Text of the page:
Despite having a wholly exhausting Tuesday (the 21st – release day), I was determined to enjoy all that Mass Effect: Andromeda could offer that evening. The game downloaded in just a couple hours (score one for the new PC!). After all my nighttime chores, I settled in, only to be met by…uh…sputtering? Well, not immediate sputtering. The game loaded up fine, and I created a new female Ryder. After that is when the sputtering started. The initial opening scenes cut in and out like a buffering video. It happened intermittently every handful of seconds or so, but then things smoothed out after the title card appeared. Once the story began, it looked like I was good to go. No sputtering, no “buffering.”
For as long as I’ve played Mass Effect, I’ve only ever played it on the Xbox 360. I imagine that this may be the case for many players, as well. After all, the first Mass Effect was an Xbox exclusive for a long time. It was ported to PC about a year after it’s release, but its port to the PlayStation didn’t happen for five years! And by then, which would have been 2012, Mass Effect 2 had been released. I played that on the Xbox 360. And then, when Mass Effect 3 was released on all platforms, I still played it on the Xbox 360. And just recently, when I got the full trilogy…yep, you guessed it…I got the Xbox 360 version. Nothing against the PlayStation, mind you — I heard that the PS3 version of the trilogy looks pretty nice – it’s just that, well, when I play Mass Effect, I like having that 360 controller in my hand. It feels comfortable and right.
Once I decided to commit myself to Mass Effect: Andromeda, I was faced with a slight dilemma. Harboring such comfortableness (read: stick-in-the-mudness) with Mass Effect on the Xbox, would I, or should I therefore have to get Andromeda on the Xbox One?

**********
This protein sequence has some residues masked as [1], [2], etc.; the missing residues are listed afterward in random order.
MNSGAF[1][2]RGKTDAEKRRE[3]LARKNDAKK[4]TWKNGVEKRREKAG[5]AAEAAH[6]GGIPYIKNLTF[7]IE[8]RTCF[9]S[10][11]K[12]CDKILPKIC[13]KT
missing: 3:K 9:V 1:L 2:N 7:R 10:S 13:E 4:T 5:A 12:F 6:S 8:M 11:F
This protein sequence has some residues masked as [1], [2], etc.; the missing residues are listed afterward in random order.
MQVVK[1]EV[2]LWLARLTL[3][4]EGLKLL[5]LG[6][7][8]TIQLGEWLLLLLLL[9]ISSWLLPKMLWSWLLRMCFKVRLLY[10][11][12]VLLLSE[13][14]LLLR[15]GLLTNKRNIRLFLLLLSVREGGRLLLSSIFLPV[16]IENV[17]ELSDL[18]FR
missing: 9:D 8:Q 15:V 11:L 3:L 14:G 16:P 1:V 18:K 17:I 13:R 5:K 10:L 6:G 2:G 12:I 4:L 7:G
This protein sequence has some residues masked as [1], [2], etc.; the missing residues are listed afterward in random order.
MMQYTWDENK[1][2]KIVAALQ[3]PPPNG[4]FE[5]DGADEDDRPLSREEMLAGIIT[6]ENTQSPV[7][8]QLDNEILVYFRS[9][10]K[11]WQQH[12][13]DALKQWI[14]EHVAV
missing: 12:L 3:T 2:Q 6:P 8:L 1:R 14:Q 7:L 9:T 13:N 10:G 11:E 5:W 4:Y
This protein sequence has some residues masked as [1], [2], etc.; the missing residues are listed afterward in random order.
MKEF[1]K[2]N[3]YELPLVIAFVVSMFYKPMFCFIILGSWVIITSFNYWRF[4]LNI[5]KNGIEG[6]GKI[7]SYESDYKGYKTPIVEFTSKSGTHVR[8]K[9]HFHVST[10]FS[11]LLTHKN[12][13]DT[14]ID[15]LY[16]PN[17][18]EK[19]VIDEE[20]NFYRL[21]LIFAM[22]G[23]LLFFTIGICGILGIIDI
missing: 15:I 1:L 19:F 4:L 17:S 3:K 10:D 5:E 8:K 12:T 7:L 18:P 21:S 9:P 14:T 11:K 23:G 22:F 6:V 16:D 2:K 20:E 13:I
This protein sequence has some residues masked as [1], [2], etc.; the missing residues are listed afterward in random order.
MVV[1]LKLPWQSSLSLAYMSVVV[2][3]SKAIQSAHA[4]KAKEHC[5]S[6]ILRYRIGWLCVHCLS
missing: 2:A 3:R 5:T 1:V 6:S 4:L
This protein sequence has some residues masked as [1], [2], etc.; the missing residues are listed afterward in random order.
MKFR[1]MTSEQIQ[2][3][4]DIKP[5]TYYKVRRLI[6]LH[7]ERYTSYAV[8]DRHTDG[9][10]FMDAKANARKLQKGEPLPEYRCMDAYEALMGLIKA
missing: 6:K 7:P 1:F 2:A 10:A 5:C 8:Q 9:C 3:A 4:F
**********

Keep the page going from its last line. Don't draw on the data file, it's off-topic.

How much time does it take for your initial impression of a game to form? A few minutes? A few hours? How much time does it take to overturn that first impression, if indeed it can be overturned at all? First impressions are very powerful things. No matter the subject be it a game, a movie, a book, or even a person, your first impression of them is going to heavily influence your interactions. Usually we have plenty of opportunity to reinforce or overturn it, but what happens when your first impression becomes your only impression? Continue reading Overcoming First Impressions
Until recently, my answer to this question would have been Saints Row 2. I played the PC port of the game on Steam, and it contained its share of problematic glitches. In fact, more than once I found the game to be completely unplayable. Worst was when the screen would randomly blackout in the middle of a mission with the sound still playing in the background. It only happened a handful of times, but even one occurrence of such a glitch is one too many.
But as glitch-ridden as Saints Row 2 was, it doesn’t hold a candle to Fallout: New Vegas.
With the arrival of Fallout 4 in late 2015, I figured it was high time I get myself a piece of all that post-apocalyptic action that had been capturing everyone’s attention. And things started out well enough. I created my character, experienced the horror of nuclear annihilation (fun!), and started my new life on the other side, in wasteland called the “The Commonwealth.” Unfortunately, my relationship with the game petered off for no discernible reason. I became interested in other games, and that was that. I made a couple half-witted attempts at getting back into Fallout 4 at various points over the course of 2016, but they hardly resulted in any significant progression.
I’m not sure if I can really call myself a Nintendo fan at the moment. The me of the past was certainly a Nintendo fan, and I still love all of my Nintendo games. My opinion of the company is a little different though; deteriorating further and further with each passing year until they became a little more than a joke in my eyes. I don’t want to dislike them. I was really hoping I’d see something incredible at their recent Switch presentation. I wanted to see something that would bring them back from the brink and show me a hint of the games maker they used to be. Instead, all I got was the same thing I’ve been getting from Nintendo for at least 6 years now: disappointment. Continue reading I’m Worried About Nintendo